Also, my wife is in school and she tried to do without Office on her laptop.  She had a professor that failed her on a paper because he couldn't open it.  He didn't let her know when it happened, she found out when she got her grade on the paper.  He told her he only accepted Word documents and flunked other papers if they would not open.  She was using OpenOffice at the time, and I think she just forgot to do a "Save As..." and change the format to Word.  The grade isn't the point though.  She got paranoid about using anything other than Office and didn't want to flunk more papers because she forgot to pick the right menu option.  So we bought Office.  Not because of Microsoft, but another person,


     


    It's just hard to use another program when you live in a world where some people act like Microsoft Office is the ONLY software for editing documents.

  • Reply 37 of 49
    macslutmacslut Posts: 514member


    Wow, it's Friday morning and someone at Microsoft decided, "what the hell, let's really blow this week!"


     


    Really, can Microsoft do anything right these days?


     


    I was really excited about MS Office for iOS, but wow, did they blow it... and not in a beta/version-1 kind of way, but in a way that's all kinds of bad and not likely to improve.


     


    I'm ok with the $99 a year.  I don't like it, but if it's solid, it's worth it.


     


    What I'm not ok with is simple things like not being able to save a document unless you're connected and able to log in.  Not being able to print at all.  And worse, somehow managing to be less compatible with Office than several other apps including Apple's iWork.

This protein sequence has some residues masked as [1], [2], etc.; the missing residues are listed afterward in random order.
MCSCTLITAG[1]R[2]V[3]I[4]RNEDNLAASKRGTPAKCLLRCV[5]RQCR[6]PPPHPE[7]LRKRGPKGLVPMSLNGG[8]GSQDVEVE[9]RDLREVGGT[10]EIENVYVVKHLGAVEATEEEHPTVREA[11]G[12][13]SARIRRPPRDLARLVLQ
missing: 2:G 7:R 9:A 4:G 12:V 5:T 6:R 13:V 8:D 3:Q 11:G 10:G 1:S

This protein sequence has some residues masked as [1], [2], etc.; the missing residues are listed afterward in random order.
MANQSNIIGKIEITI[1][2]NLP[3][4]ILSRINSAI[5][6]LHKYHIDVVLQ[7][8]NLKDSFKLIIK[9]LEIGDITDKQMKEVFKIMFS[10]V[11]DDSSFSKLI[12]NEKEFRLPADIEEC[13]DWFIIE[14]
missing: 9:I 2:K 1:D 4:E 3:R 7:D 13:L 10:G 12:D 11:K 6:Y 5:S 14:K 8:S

I think the ultimate, "just give up Microsoft" moment for me was when I read this review on InfoWorld:


    "Microsoft Office for iPhone is pathetically bad"


     


    Specifically, "I have to be fair to Microsoft: Its version of Mobile Office for Window Phone has all the same issues and limitations, as did the years-old version of the long-dead Windows Mobile platform".


     


    In other words, for Microsoft, this is as good as it gets.

  • Reply 38 of 49
    relicrelic Posts: 4,735member

    Quote:

    Originally Posted by Penguinisto View Post


    Err, I have Pages, which as a bonus integrates with Text-To-Speech. What the hell would I want a crippled subscription-only bit of bloatware for? 



     


    This is just a viewer with very light editing capabilities, what bloatware. Plus it's not meant for you but medium to large companies who use Office 365, which is actually a pretty decent service. I love being able to retrieve all my documents, company documents and company memos anywhere, where as before I had to wait to get to the office. This is a very handy tool for those who use an iPhone and their company utilizes Office 365.

  • Reply 39 of 49
    relicrelic Posts: 4,735member

    Quote:

    Originally Posted by macslut View Post


     


    I was really excited about MS Office for iOS, but wow, did they blow it... and not in a beta/version-1 kind of way, but in a way that's all kinds of bad and not likely to improve.


     



     


    Wow, this isn't Office for iOS but just a document viewer for Office 365. If you or your company doesn't use Office 365 then this isn't meant for you.

  • Reply 40 of 49
    dunksdunks Posts: 1,240member
    gazoobee wrote: »
    They also had to hold back the iPad version so they could still run those awful adverts that tell us how the iPad doesn't have Office but some shitty DELL tablet does.

    I agree they held back for strategic reasons. However, since iPhone apps run on an iPad that claim is no longer valid.